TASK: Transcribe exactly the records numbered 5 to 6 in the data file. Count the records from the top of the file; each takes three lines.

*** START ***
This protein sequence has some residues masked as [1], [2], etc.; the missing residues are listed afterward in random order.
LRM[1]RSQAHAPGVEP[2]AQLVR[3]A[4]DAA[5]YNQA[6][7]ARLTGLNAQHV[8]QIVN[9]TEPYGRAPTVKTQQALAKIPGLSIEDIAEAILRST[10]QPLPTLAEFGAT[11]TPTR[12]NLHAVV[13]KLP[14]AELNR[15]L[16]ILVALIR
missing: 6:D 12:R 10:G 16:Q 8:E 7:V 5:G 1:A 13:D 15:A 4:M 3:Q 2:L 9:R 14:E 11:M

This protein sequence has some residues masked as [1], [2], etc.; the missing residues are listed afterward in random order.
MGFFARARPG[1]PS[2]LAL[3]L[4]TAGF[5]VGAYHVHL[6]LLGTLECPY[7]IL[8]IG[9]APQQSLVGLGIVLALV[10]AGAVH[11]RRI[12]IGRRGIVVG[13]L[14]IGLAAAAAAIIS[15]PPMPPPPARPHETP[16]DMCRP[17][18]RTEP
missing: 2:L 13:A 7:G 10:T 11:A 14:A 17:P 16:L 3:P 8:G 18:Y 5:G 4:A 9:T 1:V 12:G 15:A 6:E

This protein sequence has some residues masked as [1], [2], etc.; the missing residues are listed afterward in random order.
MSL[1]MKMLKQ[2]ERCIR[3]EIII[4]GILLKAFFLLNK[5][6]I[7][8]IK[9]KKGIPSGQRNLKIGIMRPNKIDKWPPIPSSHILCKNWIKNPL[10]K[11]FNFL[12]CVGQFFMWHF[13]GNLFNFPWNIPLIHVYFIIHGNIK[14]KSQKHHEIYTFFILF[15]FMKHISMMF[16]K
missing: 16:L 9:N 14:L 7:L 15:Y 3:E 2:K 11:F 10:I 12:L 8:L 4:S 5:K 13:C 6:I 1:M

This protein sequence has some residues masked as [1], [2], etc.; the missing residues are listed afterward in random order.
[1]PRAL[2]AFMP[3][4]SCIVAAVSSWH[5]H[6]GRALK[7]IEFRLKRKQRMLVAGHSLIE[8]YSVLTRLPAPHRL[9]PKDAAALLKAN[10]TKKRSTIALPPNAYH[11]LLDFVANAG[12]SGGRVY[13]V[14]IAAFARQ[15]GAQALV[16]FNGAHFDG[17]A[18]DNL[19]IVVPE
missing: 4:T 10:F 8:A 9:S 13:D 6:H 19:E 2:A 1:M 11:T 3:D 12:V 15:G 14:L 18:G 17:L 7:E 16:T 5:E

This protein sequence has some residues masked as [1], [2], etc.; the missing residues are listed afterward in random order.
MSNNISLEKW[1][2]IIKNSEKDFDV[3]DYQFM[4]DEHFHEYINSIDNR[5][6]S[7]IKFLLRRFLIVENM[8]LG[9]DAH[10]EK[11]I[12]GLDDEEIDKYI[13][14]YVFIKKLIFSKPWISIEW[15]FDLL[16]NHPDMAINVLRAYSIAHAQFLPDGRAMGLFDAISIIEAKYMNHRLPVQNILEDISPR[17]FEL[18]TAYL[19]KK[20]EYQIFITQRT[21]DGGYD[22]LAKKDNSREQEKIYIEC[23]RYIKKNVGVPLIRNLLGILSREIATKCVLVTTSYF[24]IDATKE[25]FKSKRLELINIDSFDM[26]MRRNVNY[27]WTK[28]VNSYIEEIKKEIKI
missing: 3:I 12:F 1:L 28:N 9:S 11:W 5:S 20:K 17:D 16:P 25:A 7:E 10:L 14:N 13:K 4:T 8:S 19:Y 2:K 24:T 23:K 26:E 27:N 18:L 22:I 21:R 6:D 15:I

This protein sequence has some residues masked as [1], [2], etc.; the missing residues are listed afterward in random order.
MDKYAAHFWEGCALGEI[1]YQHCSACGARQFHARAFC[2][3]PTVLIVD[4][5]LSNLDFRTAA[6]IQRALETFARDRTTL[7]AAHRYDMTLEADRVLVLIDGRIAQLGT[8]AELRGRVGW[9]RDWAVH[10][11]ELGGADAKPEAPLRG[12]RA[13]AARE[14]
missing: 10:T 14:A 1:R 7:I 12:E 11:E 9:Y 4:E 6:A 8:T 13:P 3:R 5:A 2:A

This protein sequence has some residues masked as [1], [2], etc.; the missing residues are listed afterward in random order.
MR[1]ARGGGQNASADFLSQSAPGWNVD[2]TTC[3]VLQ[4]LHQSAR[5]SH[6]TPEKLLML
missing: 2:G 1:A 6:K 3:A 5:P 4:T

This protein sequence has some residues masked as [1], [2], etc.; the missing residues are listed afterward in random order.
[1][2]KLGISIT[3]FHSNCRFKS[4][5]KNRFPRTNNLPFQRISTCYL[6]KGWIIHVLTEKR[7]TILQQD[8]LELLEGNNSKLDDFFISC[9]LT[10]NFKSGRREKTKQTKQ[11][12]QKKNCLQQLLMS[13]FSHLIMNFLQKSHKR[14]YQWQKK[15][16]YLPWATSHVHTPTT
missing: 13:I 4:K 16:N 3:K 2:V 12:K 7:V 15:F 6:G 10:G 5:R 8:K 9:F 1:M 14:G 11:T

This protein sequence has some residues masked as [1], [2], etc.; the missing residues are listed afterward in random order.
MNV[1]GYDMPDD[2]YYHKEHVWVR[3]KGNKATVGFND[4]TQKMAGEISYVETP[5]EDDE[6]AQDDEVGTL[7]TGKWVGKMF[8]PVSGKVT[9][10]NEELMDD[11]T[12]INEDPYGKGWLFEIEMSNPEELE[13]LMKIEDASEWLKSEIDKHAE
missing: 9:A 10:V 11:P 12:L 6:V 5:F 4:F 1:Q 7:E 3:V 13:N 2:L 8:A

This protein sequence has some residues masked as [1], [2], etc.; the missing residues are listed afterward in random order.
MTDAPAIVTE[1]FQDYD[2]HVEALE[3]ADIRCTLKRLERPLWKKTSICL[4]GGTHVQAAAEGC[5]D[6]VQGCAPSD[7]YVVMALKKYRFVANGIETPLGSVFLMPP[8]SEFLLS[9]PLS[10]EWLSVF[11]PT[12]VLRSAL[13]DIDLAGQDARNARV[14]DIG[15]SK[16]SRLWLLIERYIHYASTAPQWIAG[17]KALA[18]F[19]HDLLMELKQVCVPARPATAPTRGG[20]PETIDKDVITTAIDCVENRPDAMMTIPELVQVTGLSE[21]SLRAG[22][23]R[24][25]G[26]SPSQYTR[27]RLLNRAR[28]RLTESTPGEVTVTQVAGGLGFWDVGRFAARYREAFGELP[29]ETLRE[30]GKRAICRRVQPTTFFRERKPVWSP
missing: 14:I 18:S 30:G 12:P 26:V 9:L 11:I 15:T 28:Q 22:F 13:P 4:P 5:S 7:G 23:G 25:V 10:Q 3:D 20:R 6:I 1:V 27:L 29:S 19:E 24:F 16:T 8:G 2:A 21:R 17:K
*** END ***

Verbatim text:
This protein sequence has some residues masked as [1], [2], etc.; the missing residues are listed afterward in random order.
MSNNISLEKW[1][2]IIKNSEKDFDV[3]DYQFM[4]DEHFHEYINSIDNR[5][6]S[7]IKFLLRRFLIVENM[8]LG[9]DAH[10]EK[11]I[12]GLDDEEIDKYI[13][14]YVFIKKLIFSKPWISIEW[15]FDLL[16]NHPDMAINVLRAYSIAHAQFLPDGRAMGLFDAISIIEAKYMNHRLPVQNILEDISPR[17]FEL[18]TAYL[19]KK[20]EYQIFITQRT[21]DGGYD[22]LAKKDNSREQEKIYIEC[23]RYIKKNVGVPLIRNLLGILSREIATKCVLVTTSYF[24]IDATKE[25]FKSKRLELINIDSFDM[26]MRRNVNY[27]WTK[28]VNSYIEEIKKEIKI
missing: 3:I 12:F 1:L 28:N 9:S 11:W 5:S 20:K 17:D 16:P 25:A 7:E 10:L 14:N 13:K 4:T 8:S 19:Y 2:K 24:T 23:K 26:E 27:N 18:L 22:I 21:R 6:D 15:I

This protein sequence has some residues masked as [1], [2], etc.; the missing residues are listed afterward in random order.
MDKYAAHFWEGCALGEI[1]YQHCSACGARQFHARAFC[2][3]PTVLIVD[4][5]LSNLDFRTAA[6]IQRALETFARDRTTL[7]AAHRYDMTLEADRVLVLIDGRIAQLGT[8]AELRGRVGW[9]RDWAVH[10][11]ELGGADAKPEAPLRG[12]RA[13]AARE[14]
missing: 10:T 14:A 1:R 7:I 12:E 11:E 9:Y 4:E 6:A 8:T 13:P 3:R 5:A 2:A